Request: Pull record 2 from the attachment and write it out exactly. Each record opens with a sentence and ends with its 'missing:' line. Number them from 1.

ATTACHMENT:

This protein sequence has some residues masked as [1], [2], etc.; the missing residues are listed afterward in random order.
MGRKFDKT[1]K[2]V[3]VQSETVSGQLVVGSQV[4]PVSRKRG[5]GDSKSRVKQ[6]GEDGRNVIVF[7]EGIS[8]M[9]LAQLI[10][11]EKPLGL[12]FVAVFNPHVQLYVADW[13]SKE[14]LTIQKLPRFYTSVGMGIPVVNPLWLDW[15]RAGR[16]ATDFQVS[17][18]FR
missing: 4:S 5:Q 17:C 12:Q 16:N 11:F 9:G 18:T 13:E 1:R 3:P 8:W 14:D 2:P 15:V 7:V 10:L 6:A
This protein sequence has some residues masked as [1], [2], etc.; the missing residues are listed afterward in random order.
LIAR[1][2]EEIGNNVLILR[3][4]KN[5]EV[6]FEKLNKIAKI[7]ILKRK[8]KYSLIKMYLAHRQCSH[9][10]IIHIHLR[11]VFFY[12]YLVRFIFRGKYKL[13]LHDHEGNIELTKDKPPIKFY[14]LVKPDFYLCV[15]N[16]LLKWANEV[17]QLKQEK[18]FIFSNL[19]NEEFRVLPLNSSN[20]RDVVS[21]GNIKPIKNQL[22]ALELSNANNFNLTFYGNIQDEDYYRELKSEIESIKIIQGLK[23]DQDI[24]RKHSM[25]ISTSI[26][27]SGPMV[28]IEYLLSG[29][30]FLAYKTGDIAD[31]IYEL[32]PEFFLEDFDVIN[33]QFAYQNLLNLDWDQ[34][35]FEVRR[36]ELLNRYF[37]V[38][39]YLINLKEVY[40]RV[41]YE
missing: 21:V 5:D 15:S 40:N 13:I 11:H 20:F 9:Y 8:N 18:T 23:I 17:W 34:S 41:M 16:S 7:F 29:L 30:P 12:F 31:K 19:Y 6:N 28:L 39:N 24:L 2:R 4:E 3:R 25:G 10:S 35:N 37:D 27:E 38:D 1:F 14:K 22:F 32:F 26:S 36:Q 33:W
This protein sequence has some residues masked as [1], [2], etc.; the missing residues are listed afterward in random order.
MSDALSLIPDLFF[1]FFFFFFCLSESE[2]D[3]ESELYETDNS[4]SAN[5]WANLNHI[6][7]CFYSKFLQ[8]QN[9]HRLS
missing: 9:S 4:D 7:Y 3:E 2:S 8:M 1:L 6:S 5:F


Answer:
This protein sequence has some residues masked as [1], [2], etc.; the missing residues are listed afterward in random order.
LIAR[1][2]EEIGNNVLILR[3][4]KN[5]EV[6]FEKLNKIAKI[7]ILKRK[8]KYSLIKMYLAHRQCSH[9][10]IIHIHLR[11]VFFY[12]YLVRFIFRGKYKL[13]LHDHEGNIELTKDKPPIKFY[14]LVKPDFYLCV[15]N[16]LLKWANEV[17]QLKQEK[18]FIFSNL[19]NEEFRVLPLNSSN[20]RDVVS[21]GNIKPIKNQL[22]ALELSNANNFNLTFYGNIQDEDYYRELKSEIESIKIIQGLK[23]DQDI[24]RKHSM[25]ISTSI[26][27]SGPMV[28]IEYLLSG[29][30]FLAYKTGDIAD[31]IYEL[32]PEFFLEDFDVIN[33]QFAYQNLLNLDWDQ[34][35]FEVRR[36]ELLNRYF[37]V[38][39]YLINLKEVY[40]RV[41]YE
missing: 21:V 5:D 15:S 40:N 13:I 11:H 20:F 9:Y 8:N 18:T 23:I 17:W 34:S 41:M 16:S 7:F 29:L 30:P 12:F 31:K 19:Y 6:N 28:L 39:N 24:L 2:R 4:E 3:R 25:G 10:S 35:N 37:D 27:E 38:D 1:F 14:K 22:F 32:F 26:S 36:Q 33:W